He stands bound for me for £1,500, and if he be arrested for my part he must lie in prison for all. God is my witness that if he be restrained, that he cannot recover the wine arrearages, these debts will never be paid. It cannot profit you any way to molest him, but it may be his undoing, and I may thereby lose all those debts of the wine office and then never [be] able to pay mine own.

The danger passed, and in March 1605 Shelbery and Smith, to whom the King had granted all Ralegh’s personal estate as trustees for his creditors and for the maintenance of his wife and child, effected with the farmers of the patent a composition which apparently provided some income for Ralegh until 1606 and an annuity of £50 for Shelbery until 1609 and possibly later.4

During the early part, at least, of Ralegh’s imprisonment, first at Winchester and subsequently in the Tower, Shelbery was allowed access to him. The business they discussed, and Shelbery’s discharge of his responsibilities as trustee, can be glimpsed in the documentary records of the time. The cost to himself can be gauged from the statement he made in the course of an action by Lady Ralegh in 1622:

the unlooked for troubles which fell upon the said Sir Walter both at his attainder and afterwards did so amaze and astonish him as that it did much impair both his health and memory for a long time after.

Five years later, when he was 70, he again testified in support of Lady Ralegh. He was by this time resident in the Holborn parish of St. Giles-in-the-Fields where he ‘was very sorry to hear’ but could not well remember the absolutist sermon delivered in May 1628 by its rector, the King’s chaplain-in-ordinary Dr. Manwaring, and where one of his daughters, Frances, was married to Thomas St. George in May 1630. Still active in 1636, and described as tenant and servant to the earl marshal (Thomas Howard, Earl of Arundel), he petitioned the heralds to allow his coat of arms and his harmlessly mistaken descent from an ancestor who came to England as a servant to Anne of Cleves. The last known reference to him occurs under June 1641 in the diary of Richard Boyle, Earl of Cork: ‘Given old Mr. Shelberry that was in wants, having been solicitor to Sir Walter Raleigh, twenty shillings.’5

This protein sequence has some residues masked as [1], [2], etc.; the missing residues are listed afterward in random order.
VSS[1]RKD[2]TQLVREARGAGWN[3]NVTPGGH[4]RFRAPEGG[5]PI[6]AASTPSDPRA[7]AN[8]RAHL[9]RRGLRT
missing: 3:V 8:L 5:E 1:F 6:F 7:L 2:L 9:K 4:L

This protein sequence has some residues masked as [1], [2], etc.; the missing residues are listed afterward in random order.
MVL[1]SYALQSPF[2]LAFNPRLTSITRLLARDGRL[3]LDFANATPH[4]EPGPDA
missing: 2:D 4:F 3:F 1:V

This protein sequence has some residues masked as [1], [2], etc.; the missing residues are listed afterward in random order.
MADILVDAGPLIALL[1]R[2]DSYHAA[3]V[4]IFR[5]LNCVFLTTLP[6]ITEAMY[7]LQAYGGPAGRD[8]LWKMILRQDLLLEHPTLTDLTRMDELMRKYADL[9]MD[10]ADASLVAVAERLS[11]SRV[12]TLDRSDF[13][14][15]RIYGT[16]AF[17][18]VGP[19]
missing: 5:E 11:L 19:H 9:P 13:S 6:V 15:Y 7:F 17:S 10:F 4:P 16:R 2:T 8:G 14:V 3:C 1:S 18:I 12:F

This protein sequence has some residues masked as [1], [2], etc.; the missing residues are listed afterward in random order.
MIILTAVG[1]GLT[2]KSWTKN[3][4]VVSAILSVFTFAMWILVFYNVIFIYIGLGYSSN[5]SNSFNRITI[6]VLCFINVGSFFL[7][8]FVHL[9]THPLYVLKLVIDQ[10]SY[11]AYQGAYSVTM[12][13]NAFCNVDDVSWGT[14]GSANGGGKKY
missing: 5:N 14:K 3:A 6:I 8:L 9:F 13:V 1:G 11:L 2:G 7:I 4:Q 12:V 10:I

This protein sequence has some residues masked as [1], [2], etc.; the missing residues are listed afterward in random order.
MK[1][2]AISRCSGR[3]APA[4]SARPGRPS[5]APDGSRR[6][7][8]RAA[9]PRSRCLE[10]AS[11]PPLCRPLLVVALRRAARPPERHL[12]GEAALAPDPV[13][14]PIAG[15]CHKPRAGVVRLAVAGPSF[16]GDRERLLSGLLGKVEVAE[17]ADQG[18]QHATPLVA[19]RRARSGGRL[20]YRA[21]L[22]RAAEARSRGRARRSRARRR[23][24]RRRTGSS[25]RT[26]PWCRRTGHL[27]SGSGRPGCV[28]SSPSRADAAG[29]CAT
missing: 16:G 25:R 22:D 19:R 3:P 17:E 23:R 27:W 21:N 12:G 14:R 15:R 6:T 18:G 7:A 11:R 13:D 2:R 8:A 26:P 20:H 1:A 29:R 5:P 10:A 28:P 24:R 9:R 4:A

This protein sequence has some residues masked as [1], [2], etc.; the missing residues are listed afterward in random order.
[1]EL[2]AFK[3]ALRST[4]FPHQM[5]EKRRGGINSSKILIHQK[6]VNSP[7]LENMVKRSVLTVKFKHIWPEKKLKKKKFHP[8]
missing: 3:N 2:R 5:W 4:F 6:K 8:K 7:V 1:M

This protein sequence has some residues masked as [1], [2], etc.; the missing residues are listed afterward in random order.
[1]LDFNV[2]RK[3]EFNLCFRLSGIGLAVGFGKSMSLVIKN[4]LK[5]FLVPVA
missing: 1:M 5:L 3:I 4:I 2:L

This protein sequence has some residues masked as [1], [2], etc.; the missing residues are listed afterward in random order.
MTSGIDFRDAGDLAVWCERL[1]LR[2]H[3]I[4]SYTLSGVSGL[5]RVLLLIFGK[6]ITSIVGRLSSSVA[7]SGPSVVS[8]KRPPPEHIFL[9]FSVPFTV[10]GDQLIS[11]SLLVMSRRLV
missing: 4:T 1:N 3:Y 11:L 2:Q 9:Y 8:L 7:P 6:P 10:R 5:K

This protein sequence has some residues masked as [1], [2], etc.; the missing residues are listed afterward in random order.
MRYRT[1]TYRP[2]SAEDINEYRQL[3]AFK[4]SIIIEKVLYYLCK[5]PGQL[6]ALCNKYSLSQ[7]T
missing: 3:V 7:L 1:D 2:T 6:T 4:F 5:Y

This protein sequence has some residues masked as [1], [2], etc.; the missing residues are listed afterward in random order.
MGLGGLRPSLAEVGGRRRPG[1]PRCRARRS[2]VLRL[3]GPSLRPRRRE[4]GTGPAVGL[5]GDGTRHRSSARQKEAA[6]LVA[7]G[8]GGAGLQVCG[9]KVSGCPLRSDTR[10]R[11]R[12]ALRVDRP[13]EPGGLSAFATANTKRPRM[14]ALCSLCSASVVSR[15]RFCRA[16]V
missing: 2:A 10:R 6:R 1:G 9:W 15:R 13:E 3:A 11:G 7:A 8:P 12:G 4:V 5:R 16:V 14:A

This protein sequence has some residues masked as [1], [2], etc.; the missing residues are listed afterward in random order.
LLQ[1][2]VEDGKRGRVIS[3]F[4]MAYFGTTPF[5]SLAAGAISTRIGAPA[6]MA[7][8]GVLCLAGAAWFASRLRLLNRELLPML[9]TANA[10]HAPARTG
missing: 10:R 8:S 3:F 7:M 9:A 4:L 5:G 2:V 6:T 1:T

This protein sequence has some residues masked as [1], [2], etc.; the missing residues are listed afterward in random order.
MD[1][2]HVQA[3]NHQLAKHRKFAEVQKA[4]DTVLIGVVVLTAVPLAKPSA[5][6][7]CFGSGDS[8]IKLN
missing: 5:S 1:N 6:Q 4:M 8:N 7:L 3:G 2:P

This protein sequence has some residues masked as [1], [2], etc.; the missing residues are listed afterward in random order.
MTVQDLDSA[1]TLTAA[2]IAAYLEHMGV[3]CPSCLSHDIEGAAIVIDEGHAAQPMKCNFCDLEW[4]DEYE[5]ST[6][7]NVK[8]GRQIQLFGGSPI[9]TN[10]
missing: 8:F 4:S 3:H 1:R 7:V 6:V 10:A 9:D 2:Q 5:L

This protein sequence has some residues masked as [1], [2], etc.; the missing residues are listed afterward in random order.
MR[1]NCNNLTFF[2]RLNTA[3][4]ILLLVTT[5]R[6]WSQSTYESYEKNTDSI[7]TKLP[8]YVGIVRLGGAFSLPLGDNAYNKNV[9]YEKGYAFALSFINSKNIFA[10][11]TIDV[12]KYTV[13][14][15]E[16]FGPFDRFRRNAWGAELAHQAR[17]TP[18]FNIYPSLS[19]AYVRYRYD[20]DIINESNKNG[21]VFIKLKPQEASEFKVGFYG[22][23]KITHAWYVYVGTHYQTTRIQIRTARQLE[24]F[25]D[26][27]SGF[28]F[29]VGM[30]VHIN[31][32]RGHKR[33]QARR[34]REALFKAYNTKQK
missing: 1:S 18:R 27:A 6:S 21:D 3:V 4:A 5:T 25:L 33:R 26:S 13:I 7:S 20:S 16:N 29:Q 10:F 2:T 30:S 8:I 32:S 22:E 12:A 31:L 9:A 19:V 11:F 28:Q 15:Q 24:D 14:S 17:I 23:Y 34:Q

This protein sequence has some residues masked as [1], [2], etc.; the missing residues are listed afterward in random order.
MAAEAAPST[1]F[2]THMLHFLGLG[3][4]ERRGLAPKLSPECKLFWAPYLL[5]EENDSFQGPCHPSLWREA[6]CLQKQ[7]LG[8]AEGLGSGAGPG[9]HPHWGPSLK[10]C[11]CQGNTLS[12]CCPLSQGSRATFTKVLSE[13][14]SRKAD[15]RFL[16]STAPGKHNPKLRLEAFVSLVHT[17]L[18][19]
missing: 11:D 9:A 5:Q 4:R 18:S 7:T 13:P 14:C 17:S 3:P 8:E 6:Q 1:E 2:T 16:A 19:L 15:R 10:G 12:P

Ref Volumes: 1558-1603

Author: E.L.C.M.


The assistance of Mr. Henry Manisty is gratefully acknowledged.

  • 1. Did not serve for the full duration of the Parliament.
  • 2. Lond. Mar. Lic. (Harl. Soc. xxv), 90; Hist. Mon. Comm. Mdx. 101. Unused here is the marriage, undated, of John son of Thomas to the widow of one Carew of Navestock, Essex, in Lond. Vis. Peds. (Harl. Soc. xcii), 121, and also the cause of contract of marriage by Anne Hewitt against John Shelbury of London, in CSP Dom. 1595-7, p. 349.
  • 3. LP Hen. VIII, iv(2), grant 3622(8); Letters of Denization (Huguenot Soc. viii), 219; Bodl. Reg. Matric. 1564-1614, f. 577; C24/501/74; Sir R. Roxburgh, Origins of L.I. 43; Jacob, New Law Doct. (1772); HMC Rutland, i. 175; Manningham Diary (Cam. Soc. xcix), 58-9.
  • 4. HMC Sackville, i. 78-93; HMC Bath, ii. 54.
  • 5. CSP Dom. 1603-10, pp. 141, 334, 484; HMC Hatfield, xv. 305, 307; xvi. 193; xvii. 444, 573; APC, 1617-19, p. 254; C24/497/80; C41/4/185; House of Lords RO, Braye mss. i. ff. 67, 72; St. Giles-in-the-Fields mar. reg.; Bodl. Rawl. D.766, f. 59; Lismore Pprs. (ser. 1), v. 180.